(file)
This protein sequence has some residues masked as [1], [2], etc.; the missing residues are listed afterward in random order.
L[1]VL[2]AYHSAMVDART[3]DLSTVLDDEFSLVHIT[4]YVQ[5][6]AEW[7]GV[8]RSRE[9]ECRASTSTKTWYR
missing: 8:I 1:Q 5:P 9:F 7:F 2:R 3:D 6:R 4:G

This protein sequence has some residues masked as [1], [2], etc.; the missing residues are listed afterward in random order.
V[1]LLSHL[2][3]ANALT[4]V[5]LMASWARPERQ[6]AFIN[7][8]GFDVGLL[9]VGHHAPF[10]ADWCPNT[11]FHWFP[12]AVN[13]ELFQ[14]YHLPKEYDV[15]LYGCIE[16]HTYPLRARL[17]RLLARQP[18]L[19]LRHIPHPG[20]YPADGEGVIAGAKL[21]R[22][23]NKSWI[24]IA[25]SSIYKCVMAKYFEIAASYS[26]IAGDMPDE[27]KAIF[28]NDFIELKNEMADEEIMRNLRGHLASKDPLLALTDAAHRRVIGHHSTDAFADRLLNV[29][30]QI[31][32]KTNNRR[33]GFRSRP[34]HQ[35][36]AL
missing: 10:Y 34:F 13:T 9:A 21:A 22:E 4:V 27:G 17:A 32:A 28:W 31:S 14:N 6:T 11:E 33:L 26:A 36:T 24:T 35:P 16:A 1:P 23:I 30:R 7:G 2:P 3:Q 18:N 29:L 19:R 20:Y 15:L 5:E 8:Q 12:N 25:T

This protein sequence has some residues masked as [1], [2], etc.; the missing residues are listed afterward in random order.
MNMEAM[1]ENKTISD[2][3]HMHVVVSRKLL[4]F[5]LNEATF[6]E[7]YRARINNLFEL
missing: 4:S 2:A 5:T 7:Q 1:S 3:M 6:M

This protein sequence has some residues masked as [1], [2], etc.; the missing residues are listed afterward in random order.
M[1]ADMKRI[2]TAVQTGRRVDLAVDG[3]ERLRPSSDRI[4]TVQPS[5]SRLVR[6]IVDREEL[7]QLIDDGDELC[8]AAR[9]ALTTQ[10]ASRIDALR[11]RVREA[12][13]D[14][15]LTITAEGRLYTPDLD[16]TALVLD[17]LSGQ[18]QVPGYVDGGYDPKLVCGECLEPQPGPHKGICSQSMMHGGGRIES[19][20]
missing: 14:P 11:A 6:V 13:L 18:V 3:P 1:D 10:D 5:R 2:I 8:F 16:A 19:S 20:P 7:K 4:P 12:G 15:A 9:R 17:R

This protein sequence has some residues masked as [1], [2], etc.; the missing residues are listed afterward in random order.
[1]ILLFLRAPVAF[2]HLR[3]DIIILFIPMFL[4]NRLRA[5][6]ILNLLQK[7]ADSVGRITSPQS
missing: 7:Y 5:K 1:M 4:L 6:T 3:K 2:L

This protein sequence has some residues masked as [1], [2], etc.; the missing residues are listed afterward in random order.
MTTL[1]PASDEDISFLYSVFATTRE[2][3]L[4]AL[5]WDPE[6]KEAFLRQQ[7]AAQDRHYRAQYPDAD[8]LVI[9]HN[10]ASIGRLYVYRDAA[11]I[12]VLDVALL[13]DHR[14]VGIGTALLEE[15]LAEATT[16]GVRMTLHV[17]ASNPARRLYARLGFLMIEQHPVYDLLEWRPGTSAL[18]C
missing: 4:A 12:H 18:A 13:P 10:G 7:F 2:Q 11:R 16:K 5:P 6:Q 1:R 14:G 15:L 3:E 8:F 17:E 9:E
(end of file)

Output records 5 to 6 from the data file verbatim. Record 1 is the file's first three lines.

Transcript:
This protein sequence has some residues masked as [1], [2], etc.; the missing residues are listed afterward in random order.
[1]ILLFLRAPVAF[2]HLR[3]DIIILFIPMFL[4]NRLRA[5][6]ILNLLQK[7]ADSVGRITSPQS
missing: 7:Y 5:K 1:M 4:L 6:T 3:K 2:L

This protein sequence has some residues masked as [1], [2], etc.; the missing residues are listed afterward in random order.
MTTL[1]PASDEDISFLYSVFATTRE[2][3]L[4]AL[5]WDPE[6]KEAFLRQQ[7]AAQDRHYRAQYPDAD[8]LVI[9]HN[10]ASIGRLYVYRDAA[11]I[12]VLDVALL[13]DHR[14]VGIGTALLEE[15]LAEATT[16]GVRMTLHV[17]ASNPARRLYARLGFLMIEQHPVYDLLEWRPGTSAL[18]C
missing: 4:A 12:H 18:A 13:P 10:G 7:F 2:Q 11:R 16:K 5:P 6:Q 1:R 14:G 15:L 3:E 8:F 17:E 9:E